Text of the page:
Tapis Rouge, a Swiss road movie between reality and fiction
by Muriel Del Don
- Screened in competition for the Audience Award at Solothurn, the movie by Frédéric Baillif and Kantarama Gahigiri deals bravely and sensitively with young people who are often marginalised
The first fiction feature by Swiss directors Frédéric Baillif and Kantarama Gahigiri, written in collaboration with Frédéric Landenberg, is a Swiss road movie that recalls with power and freshness a certain independent US cinema. Tapis Rouge [+see also:
film profile], screened in competition for the Audience Award at the Solothurn Film Festival, tackles the often difficult reality that affects life in the “problem” neighbourhoods with courage and with successful aesthetic sensitivity.
A teacher tries to connect with a group of young people from a “difficult” suburb of Lausanne. To get closer to their world he helps them to develop an idea that at first glance seems a bit mad: to write a movie about their situation. In an attempt to make their dream come true he thus organises a an initiatory journey to the Cannes Film Festival that allows its participants to face up to their fears and above all to their desires.
A seemingly simple story that’s based on real-life experiences of young people from Lausanne from the suburban neighbourhood of Boveresses. These budding actors took on the challenge of Frédéric Baillif and Katarama Gahigiri with courage and determination and with a great deal of spontaneity that gives the characters a regenerating sensitivity. Tapis Rouge is a film straddling reality and fiction, a kind of collective psychoanalysis that pushes its characters to reveal themselves shamelessly, by giving their characters a part of their own complex experience. The characters are a hybrid of a fictional world and reality, of a dreamed of world and harsh daily life.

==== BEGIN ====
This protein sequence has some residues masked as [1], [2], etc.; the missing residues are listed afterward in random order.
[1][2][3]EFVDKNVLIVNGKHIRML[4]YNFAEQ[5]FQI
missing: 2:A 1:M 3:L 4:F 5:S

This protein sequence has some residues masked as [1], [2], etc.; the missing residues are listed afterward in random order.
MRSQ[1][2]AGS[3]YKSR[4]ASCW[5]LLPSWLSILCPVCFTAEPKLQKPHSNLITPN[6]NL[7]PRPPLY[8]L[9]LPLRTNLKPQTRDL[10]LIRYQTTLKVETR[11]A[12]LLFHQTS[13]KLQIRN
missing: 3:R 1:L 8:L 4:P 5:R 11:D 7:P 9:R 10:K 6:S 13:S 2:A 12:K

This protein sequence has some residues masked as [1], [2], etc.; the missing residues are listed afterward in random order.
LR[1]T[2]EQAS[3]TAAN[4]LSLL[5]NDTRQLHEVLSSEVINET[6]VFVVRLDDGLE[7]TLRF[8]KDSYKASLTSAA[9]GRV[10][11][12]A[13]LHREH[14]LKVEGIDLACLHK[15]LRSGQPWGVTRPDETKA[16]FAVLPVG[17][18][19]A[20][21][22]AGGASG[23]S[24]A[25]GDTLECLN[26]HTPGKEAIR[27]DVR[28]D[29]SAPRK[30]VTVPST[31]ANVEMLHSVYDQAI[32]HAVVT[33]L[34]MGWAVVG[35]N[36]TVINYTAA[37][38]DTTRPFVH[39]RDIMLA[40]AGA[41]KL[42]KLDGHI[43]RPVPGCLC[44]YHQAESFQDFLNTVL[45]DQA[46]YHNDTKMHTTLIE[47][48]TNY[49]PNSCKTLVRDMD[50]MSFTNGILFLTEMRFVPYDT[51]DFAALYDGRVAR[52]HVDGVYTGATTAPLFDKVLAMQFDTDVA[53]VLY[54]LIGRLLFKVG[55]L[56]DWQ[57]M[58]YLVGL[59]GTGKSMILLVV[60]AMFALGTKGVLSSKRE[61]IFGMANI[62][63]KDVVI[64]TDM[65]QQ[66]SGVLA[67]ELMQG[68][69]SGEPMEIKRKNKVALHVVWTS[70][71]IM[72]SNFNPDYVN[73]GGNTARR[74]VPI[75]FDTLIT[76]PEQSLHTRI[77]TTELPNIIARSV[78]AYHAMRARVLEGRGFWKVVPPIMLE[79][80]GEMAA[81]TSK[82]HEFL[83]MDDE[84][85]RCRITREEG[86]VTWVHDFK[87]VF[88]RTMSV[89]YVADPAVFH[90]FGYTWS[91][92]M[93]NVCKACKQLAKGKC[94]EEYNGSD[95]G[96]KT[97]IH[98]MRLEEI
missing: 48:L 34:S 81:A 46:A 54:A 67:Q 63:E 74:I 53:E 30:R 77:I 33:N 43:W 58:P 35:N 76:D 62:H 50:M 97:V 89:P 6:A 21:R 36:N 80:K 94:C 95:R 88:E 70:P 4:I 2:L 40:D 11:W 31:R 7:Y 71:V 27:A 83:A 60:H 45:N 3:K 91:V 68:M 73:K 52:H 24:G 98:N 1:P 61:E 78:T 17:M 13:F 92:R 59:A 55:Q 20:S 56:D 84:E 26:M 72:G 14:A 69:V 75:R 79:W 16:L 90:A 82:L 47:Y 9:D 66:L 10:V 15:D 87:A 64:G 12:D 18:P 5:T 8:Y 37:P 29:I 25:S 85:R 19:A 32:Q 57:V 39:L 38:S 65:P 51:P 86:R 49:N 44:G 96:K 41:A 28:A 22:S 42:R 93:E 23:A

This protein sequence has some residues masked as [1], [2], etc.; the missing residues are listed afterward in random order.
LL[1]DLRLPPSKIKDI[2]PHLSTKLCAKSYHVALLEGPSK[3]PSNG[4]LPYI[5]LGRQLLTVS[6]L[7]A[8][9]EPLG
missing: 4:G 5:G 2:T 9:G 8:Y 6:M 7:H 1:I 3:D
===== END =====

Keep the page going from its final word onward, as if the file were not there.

The characters’ often painful experiences are used as raw material that gradually becomes, thanks to some intensive improvisation workshops, an integral part of Baillif’s creative universe. A classic example of this careful acting work is given by the scene in which one of the main characters confesses his paralysing shyness with girls, a kind of separate moment where his private world is laid bare before the camera. The stars of Tapis Rouge have the courage to explore their own inner worlds before the audience that becomes (an involuntary) witness to their problems and their dreams. The photography by Joseph Areddy gives the images a beautiful and polished touch that mixes perfectly with the roughness of daily life experienced by the young heroes of this brilliant human odyssey.
With their first “duo” feature film our Swiss directors succeed in bringing together in an innovative way the spontaneity and the immediacy of the documentary world with the suspense and stylish precision of the fiction world. The scene in which the young people from Lausanne come out of their tents in the campsite, dressed in unlikely tuxedos, is symbolic of Baillif and Gahigiri’s desire to transform the protagonists’ daily life into something brilliant and aesthetically captivating. Tapis Rouge depicts this incredible transformation thanks to what we could call “the magic of film”, the, at times, surreal power of film. A human adventure that is deeply moving.
Tapis Rouge was financed thanks to a crowd-funding campaign and to the support of Boverasses Leisure Centre and the city of Lausanne as part of the education campaign “Moi et les Autres”. The movie is produced and sold internationally by Freshprod.
(Translated from Italian)
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